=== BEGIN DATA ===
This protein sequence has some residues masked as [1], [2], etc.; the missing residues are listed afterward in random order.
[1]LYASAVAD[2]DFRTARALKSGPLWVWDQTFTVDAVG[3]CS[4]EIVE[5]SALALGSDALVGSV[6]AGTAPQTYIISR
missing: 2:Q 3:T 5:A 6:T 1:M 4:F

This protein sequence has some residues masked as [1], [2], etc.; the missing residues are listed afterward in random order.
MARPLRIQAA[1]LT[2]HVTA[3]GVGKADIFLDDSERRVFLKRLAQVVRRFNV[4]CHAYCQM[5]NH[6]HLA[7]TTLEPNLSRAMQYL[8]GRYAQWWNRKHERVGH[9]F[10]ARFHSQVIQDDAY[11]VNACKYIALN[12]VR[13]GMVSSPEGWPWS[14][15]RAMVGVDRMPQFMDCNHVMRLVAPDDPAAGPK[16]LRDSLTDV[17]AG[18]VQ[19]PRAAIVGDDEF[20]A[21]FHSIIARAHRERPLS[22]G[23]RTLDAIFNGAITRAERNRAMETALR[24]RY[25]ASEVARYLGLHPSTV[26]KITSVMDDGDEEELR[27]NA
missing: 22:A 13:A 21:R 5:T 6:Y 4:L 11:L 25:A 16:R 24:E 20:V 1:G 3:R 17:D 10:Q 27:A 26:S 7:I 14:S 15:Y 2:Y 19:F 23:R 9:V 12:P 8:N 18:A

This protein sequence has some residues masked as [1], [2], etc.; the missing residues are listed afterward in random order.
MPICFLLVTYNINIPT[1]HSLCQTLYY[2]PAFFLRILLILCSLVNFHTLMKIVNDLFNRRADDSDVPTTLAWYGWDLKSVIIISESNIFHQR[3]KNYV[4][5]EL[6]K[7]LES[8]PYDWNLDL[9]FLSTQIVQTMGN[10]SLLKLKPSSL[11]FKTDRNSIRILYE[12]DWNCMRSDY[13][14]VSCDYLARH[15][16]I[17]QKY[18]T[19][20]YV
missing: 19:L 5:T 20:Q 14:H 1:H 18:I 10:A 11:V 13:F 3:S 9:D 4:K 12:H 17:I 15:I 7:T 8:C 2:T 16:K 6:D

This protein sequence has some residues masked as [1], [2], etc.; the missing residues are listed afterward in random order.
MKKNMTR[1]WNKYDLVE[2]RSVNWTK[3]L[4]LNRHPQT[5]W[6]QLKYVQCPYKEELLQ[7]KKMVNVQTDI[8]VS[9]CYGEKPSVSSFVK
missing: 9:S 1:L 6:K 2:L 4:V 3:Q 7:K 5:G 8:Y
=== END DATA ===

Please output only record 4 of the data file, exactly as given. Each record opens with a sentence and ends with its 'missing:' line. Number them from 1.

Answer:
This protein sequence has some residues masked as [1], [2], etc.; the missing residues are listed afterward in random order.
MKKNMTR[1]WNKYDLVE[2]RSVNWTK[3]L[4]LNRHPQT[5]W[6]QLKYVQCPYKEELLQ[7]KKMVNVQTDI[8]VS[9]CYGEKPSVSSFVK
missing: 9:S 1:L 6:K 2:L 4:V 3:Q 7:K 5:G 8:Y